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What Remains: Bringing America’s Missing Home from the Vietnam War

In What Remains, winner of the 2020 Victor Turner Prize for Ethnographic Writing, anthropologist Sarah Wagner explores the U.S. military’s efforts to account for its missing service members of the Vietnam War. She argues that advances in forensic science have changed the way the nation remembers the war’s Missing In Action, whereby the return of remains —“homecomings”—entwine the living with the dead in the project of national belonging enacted on local terms.

Date & Time

Monday
Nov. 30, 2020
4:00pm – 5:30pm ET

Location

Zoom Webinar
This event will be webcast live

What Remains: Bringing America’s Missing Home from the Vietnam War

Click here to register for the webinar. Space in the Zoom webinar is available on a first-come first-serve basis and fills up very quickly, if you are unable to join the session or receive an error message, you can still watch on this page or on the NHC's Facebook Page once the event begins.

In What Remains, winner of the 2020 Victor Turner Prize for Ethnographic Writing, anthropologist Sarah Wagner explores the U.S. military’s efforts to account for its missing service members of the Vietnam War. She argues that advances in forensic science have changed the way the nation remembers the war’s Missing In Action, whereby the return of remains —“homecomings”—entwine the living with the dead in the project of national belonging enacted on local terms.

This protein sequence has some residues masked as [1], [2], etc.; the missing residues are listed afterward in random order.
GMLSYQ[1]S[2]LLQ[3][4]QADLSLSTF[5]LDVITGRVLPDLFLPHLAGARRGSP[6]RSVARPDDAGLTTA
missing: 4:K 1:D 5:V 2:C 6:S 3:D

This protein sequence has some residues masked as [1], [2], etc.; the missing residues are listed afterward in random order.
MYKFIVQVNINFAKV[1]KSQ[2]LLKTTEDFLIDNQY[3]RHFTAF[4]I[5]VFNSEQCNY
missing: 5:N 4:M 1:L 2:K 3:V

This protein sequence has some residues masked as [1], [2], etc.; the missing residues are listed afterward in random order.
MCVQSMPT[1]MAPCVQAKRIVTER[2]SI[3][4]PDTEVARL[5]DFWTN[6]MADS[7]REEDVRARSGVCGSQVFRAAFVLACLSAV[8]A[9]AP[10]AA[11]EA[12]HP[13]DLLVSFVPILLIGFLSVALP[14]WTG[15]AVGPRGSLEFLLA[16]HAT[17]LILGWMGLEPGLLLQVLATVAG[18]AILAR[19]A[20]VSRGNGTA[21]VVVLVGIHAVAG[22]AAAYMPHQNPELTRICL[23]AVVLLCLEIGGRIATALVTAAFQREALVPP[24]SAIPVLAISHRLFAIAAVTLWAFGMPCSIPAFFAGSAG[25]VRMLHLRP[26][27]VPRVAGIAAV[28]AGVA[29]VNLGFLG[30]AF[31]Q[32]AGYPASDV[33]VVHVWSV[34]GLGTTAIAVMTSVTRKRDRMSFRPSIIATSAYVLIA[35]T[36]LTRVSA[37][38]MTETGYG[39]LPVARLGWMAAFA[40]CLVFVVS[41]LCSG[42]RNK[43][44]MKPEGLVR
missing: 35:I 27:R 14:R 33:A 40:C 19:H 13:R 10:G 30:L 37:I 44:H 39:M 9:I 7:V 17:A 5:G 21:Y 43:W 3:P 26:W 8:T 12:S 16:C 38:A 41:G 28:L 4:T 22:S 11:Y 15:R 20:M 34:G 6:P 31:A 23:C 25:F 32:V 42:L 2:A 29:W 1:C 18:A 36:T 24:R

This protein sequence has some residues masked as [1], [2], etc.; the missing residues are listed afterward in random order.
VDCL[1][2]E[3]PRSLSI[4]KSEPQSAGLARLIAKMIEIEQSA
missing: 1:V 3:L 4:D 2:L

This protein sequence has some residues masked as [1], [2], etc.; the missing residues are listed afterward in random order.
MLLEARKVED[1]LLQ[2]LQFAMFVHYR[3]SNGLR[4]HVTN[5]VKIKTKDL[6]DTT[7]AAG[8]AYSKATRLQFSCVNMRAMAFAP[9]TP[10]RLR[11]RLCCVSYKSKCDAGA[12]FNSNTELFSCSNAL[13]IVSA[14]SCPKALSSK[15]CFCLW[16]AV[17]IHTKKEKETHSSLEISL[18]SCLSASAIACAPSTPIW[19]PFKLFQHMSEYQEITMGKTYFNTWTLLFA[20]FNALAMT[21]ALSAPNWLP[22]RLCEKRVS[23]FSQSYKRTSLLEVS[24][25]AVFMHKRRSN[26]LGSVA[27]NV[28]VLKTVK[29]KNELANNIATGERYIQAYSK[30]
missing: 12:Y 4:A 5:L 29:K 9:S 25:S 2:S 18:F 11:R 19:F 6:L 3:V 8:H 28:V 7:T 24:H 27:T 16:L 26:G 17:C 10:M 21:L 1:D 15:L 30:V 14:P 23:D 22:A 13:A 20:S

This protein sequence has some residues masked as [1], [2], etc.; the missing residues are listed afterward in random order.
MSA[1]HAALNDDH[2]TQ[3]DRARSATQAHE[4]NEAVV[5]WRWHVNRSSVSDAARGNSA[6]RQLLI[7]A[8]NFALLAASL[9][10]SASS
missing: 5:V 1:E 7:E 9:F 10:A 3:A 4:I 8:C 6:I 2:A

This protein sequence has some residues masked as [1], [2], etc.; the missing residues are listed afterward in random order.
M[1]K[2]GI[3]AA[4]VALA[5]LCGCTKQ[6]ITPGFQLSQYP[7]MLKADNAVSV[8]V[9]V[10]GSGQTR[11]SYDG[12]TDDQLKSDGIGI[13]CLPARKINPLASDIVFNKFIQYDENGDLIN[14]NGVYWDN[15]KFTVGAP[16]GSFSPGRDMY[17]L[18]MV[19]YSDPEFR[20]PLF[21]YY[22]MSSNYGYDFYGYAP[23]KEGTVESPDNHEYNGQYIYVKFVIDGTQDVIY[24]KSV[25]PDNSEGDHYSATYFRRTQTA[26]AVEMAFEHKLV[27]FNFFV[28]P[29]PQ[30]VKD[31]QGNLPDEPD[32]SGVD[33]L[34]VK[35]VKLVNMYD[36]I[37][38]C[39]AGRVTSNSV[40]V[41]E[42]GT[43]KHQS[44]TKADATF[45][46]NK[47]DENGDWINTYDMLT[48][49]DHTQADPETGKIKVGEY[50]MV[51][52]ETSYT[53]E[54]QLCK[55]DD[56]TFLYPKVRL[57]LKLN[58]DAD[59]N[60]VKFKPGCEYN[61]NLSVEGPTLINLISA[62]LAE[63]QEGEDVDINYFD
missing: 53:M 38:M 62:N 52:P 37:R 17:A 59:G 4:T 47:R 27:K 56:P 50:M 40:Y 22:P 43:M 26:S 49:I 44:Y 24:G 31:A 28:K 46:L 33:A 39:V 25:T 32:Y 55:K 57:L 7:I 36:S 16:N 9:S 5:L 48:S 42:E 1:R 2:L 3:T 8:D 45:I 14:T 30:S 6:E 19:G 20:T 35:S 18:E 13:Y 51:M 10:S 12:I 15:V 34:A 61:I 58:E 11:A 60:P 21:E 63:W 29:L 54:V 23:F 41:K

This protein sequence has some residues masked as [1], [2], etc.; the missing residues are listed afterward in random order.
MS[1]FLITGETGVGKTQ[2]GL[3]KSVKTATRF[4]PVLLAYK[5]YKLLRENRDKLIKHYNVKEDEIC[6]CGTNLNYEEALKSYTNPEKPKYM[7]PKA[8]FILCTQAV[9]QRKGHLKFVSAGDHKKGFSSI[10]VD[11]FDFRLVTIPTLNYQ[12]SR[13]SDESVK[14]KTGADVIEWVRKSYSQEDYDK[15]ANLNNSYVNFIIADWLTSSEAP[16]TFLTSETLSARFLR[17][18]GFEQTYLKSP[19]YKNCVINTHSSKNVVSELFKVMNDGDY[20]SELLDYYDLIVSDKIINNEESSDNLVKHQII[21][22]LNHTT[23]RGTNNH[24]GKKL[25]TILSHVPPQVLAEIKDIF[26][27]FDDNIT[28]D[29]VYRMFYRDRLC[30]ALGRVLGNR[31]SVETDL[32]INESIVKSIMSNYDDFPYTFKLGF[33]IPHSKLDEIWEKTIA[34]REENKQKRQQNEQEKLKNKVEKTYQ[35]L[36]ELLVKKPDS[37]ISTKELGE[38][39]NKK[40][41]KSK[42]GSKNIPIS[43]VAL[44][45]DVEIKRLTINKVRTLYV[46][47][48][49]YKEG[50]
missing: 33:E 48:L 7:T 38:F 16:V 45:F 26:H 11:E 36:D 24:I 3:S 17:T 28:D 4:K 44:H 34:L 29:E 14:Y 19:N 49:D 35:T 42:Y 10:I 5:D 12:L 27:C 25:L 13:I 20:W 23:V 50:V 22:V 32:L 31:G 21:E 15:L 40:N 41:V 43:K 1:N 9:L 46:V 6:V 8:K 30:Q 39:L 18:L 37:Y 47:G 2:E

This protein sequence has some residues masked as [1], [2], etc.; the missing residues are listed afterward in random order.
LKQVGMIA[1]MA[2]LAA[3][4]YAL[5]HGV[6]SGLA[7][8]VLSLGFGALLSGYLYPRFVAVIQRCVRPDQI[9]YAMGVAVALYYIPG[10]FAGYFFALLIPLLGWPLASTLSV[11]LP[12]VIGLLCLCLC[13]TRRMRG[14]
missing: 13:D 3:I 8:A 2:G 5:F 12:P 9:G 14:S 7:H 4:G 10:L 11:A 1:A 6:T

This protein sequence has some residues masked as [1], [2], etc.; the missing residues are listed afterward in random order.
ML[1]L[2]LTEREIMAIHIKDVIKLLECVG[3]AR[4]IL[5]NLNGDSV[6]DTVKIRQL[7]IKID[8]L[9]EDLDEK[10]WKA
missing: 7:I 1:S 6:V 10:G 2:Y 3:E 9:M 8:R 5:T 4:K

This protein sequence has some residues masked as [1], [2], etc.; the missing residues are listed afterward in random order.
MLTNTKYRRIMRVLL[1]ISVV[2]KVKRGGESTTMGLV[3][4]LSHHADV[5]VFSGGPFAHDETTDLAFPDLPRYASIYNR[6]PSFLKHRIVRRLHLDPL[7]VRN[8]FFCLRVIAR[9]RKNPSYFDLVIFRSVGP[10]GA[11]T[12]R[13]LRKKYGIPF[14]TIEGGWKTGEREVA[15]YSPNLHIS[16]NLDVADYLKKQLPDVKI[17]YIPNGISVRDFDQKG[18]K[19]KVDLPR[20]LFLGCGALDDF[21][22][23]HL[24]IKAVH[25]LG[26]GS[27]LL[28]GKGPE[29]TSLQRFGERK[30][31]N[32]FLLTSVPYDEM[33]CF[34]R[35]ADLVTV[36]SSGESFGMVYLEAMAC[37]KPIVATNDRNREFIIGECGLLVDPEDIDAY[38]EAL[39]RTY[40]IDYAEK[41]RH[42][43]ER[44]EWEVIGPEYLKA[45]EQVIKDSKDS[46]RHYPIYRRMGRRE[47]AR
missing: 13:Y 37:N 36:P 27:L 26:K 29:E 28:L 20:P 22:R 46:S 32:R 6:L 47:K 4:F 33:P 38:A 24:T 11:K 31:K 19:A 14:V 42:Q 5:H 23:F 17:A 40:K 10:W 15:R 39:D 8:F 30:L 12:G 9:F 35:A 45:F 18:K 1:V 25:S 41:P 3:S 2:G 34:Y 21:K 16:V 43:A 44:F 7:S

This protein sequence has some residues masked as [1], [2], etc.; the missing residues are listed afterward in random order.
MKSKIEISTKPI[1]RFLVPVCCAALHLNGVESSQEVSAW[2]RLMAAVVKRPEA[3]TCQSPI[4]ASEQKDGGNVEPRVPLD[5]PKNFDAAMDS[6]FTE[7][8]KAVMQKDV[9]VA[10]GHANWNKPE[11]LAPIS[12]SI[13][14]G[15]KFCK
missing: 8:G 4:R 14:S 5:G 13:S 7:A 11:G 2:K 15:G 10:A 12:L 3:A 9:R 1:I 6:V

Sarah Wagner is an Associate Professor of Anthropology at George Washington University. She is the author of To Know Where He Lies: DNA Technology and the Search for Srebrenica’s Missing (University of California Press, 2008), and co-author with Thomas Matyók of “Monumental Change: The Shifting Politics of Obligation at the Tomb of the Unknowns,” History & Memory (2018). Her research focuses on post-conflict societies, memory, national identity, and forensic science applied in the wake of war.

The Washington History Seminar is co-chaired by Eric Arnesen (George Washington University and the National History Center) and Christian Ostermann (Woodrow Wilson Center) and is organized jointly by the National History Center of the American Historical Association and the Woodrow Wilson Center's History and Public Policy Program. It meets weekly during the academic year. The seminar thanks its anonymous individual donors and institutional partners (the George Washington University History Department and the Lepage Center for History in the Public Interest) for their continued support.


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History and Public Policy Program

The History and Public Policy Program uses history to improve understanding of important global dynamics, trends in international relations, and American foreign policy.  Read more